The Role of Civil Society Organizations in Auditing and Public Finance Management

January 2005 | by Vivek Ramkumar and Warren Krafchik, International Budget Partnership

This paper argues that greater collaboration between supreme audit institutions (SAIs) and civil society organizations can assist SAIs in overcoming some of the challenges that they face. An enhanced partnership between SAIs and civil society organizations will also help to insert the practice of a public examination of government accounts into public auditing. The paper does not intend to suggest that civil society organizations can replace formal audit institutions, but instead proposes that greater interaction between SAIs and civil society organizations is likely to lead to stronger budgetary oversight by both sets of institutions, and that this interaction will strengthen a country’s governance framework and the effectiveness and efficiency of its antipoverty programs. The argument is supported by a set of case studies which highlight the innovative work of civil society organizations around the world in complementing the work of SAIs.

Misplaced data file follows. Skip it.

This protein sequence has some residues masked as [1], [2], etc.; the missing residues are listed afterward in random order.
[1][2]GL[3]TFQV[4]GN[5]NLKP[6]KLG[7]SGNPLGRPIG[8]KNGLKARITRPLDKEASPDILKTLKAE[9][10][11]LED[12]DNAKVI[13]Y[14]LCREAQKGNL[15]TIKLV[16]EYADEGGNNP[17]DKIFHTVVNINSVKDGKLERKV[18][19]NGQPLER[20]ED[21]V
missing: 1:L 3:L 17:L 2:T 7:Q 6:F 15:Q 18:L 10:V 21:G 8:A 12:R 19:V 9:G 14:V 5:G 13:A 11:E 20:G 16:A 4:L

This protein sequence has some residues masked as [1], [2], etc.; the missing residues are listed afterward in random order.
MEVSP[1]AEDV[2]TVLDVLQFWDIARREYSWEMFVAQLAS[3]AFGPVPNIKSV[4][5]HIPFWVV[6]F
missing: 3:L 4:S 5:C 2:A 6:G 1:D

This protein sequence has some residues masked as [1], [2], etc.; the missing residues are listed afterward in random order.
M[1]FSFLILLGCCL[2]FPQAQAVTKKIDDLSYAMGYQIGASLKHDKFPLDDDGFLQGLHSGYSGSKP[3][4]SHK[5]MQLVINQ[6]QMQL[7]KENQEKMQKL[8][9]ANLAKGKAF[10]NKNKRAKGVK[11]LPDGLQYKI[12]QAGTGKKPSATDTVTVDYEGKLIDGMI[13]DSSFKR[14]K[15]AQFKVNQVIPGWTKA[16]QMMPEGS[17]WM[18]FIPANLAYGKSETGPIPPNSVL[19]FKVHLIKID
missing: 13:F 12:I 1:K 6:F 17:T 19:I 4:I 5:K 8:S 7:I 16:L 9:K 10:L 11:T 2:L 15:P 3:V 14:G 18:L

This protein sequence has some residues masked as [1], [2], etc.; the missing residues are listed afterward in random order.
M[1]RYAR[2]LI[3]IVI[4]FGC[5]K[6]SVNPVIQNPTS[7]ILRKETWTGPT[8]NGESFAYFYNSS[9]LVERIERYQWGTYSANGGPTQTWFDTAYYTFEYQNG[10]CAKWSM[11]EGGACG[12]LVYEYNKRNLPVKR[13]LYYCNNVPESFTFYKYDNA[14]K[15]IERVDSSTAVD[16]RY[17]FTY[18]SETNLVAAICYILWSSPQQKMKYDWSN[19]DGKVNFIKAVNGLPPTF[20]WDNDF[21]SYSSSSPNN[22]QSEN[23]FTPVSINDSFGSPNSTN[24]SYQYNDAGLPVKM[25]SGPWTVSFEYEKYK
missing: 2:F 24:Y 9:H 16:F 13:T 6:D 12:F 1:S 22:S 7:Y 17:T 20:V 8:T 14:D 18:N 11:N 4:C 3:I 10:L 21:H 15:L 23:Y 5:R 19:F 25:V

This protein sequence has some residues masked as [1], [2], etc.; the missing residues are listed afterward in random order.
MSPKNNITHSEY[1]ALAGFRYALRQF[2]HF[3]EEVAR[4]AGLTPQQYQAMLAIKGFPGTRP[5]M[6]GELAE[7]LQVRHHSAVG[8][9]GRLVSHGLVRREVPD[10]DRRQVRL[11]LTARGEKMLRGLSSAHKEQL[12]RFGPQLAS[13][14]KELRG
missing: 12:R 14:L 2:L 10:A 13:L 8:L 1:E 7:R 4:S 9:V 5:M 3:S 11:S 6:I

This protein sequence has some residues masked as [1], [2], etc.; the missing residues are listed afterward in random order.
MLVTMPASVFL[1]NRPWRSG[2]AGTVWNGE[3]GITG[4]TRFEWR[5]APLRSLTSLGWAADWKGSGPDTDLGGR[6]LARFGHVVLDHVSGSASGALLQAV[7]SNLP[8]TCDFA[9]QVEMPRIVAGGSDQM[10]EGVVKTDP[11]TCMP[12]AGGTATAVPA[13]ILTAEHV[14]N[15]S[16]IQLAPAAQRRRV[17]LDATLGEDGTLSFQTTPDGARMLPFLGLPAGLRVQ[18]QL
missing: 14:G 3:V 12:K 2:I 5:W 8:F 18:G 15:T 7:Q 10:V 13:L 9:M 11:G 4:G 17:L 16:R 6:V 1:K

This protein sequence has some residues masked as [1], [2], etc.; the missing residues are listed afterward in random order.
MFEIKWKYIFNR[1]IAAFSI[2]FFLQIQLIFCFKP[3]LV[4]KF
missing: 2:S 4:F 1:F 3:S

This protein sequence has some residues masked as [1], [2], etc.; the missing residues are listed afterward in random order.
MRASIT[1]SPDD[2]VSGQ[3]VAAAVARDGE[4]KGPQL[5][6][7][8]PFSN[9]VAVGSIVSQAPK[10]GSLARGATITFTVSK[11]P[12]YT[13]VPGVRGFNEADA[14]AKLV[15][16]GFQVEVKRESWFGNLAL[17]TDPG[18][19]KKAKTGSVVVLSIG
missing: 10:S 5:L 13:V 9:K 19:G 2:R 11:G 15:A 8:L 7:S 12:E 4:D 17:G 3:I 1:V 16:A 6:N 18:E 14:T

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Vivek Ramkumar

Senior Director of Policy,

Vivek Ramkumar joined the International Budget Partnership (IBP) in 2005 and currently is Senior Director of Policy. In this capacity, he oversees IBP’s research and advocacy efforts to expand the adoption of transparent and accountable budget systems around the world. As Senior Director, Vivek stands-in for the Executive Director, as requested. Vivek previously worked with the MKSS – an organization that pioneered the Right to Information movement in India. He also worked with a Mumbai-based nongovernmental organization called SPARC, which is part of the Shack/Slum Dwellers International. Vivek is a qualified Chartered Accountant and holds an MA from the London School of Economics.

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